• National policy committee proposes radical reform to specialised mental health payment systems
  • Mental health programme of care board said current occupied bed day payment system was “problematic”
  • It proposes a new three-part system aimed to providing more specialised care in the community

NHS England is considering a radical overhaul of the way specialised mental health services are paid for including a greater emphasis on rewarding providers for shifting care into the community, according to internal documents obtained by HSJ.

A paper, written for NHS England’s mental health programme of care board, which advises NHS England on commissioning policy for the sector, has set out a vision for the way tier four child and adolescent mental health services and adult secure mental health services should be paid for.

The document, obtained under the Freedom of Information Act, could see providers being paid a fixed amount for a set number of beds, with further payments for each specialised care episode and a top-up fee for reducing specialised inpatient care days.

The new model would be based on:

  • Inpatient capacity payments to maintain an agreed number of beds, irrespective of occupancy, with value set by security level;
  • A fixed fee per patient episode, where specialised care episodes for non-secure patients can be delivered in the community; and
  • A community outreach top-up fee paid for achieving a reduction in the number of specialised inpatient care-days.

Tier four CAMHS and adult secure services are commissioned by NHS England, with an expected spend of £1.9bn in 2017-18.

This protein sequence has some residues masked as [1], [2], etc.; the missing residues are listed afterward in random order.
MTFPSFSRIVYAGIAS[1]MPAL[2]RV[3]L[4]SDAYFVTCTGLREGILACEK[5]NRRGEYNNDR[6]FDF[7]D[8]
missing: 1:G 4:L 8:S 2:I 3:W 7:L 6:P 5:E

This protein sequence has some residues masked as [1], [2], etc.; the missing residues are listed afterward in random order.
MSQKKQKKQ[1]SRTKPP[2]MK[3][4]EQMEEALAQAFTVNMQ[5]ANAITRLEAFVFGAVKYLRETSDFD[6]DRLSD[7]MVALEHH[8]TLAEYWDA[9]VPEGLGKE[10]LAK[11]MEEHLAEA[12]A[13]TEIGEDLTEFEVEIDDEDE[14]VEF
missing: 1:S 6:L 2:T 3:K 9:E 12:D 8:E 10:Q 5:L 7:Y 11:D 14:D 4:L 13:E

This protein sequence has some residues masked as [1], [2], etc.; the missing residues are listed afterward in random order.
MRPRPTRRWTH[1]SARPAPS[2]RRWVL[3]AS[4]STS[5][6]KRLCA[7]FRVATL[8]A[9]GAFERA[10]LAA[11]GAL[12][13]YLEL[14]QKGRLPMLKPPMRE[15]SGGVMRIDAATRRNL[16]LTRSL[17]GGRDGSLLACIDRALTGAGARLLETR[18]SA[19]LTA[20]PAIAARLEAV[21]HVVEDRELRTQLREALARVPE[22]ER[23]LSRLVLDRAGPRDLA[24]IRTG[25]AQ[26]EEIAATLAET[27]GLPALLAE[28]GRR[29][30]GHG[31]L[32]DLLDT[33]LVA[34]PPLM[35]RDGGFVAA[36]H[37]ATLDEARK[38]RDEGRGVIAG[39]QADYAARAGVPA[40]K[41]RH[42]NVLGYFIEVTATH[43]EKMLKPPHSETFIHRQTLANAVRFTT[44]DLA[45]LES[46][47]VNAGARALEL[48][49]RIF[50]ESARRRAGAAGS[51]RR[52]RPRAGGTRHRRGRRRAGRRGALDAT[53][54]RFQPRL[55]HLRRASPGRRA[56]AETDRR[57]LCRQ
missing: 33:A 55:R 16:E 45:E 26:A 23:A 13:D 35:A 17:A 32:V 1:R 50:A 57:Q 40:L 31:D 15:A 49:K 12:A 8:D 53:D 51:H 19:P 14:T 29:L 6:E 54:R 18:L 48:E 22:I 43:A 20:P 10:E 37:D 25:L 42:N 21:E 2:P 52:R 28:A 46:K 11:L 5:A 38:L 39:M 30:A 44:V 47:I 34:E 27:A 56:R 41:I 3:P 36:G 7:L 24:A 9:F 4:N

The new proposals were put to the programme of care board at a meeting in November last year ahead of implementation by April 2019. However, NHS England has not said whether it accepted the proposals.

The paper said the current payment system was “problematic” as it was tied to occupied bed days which “inhibits” adequate funding of community-based mental health care.

The document added: “There is potential for reimbursement reform to support a substantial shift of care out of inpatient settings, contributing both to patient recovery and to the efficiency of use of mental health funding.

“The aim is to implement a reformed reimbursement system where contracts are varied for the service review, and then systematically from contract renewal in April 2019.”

The board report proposes a three-part payment system for CAMHS, but said it was being designed in “tandem for both CAMHS tier four and adult patients”.

It added that the community top-up was ”an essential part of the model – focusing effort on delivering speedy restoration of patients to their community, which is an important outcome for almost all patients. It is envisaged that the benchmark for inpatient stays against which the [top-up] is paid would decline over time according to outcomes achieved across the country.”

But it added that the top up would need to be funded through a reduction of the number of specialised beds, while increased care in the community will free up inpatient beds for adult care which can be used to “enhance access to specialised beds for patients currently warehoused in locked rehab beds”.

The document said these proposals will need a lead provider or accountable care system to take responsibility for the specialised patient pathway.

This could see responsibility for crisis stabilisation services handed to clinical commissioning groups on an STP footprint and create a financial case for them to invest in services to pre-empt crises.

The report said this will require a permanent funding adjustment, but this will be offset by the reduction in specialised inpatient bed use for patients with a short-term crisis.

An NHS England spokesman said: “The NHS nationally spends nearly £2bn on specialised mental health care each year, so it’s right that we consider alternative methods of funding care which deliver better outcomes for patients, and the best possible value for taxpayers.”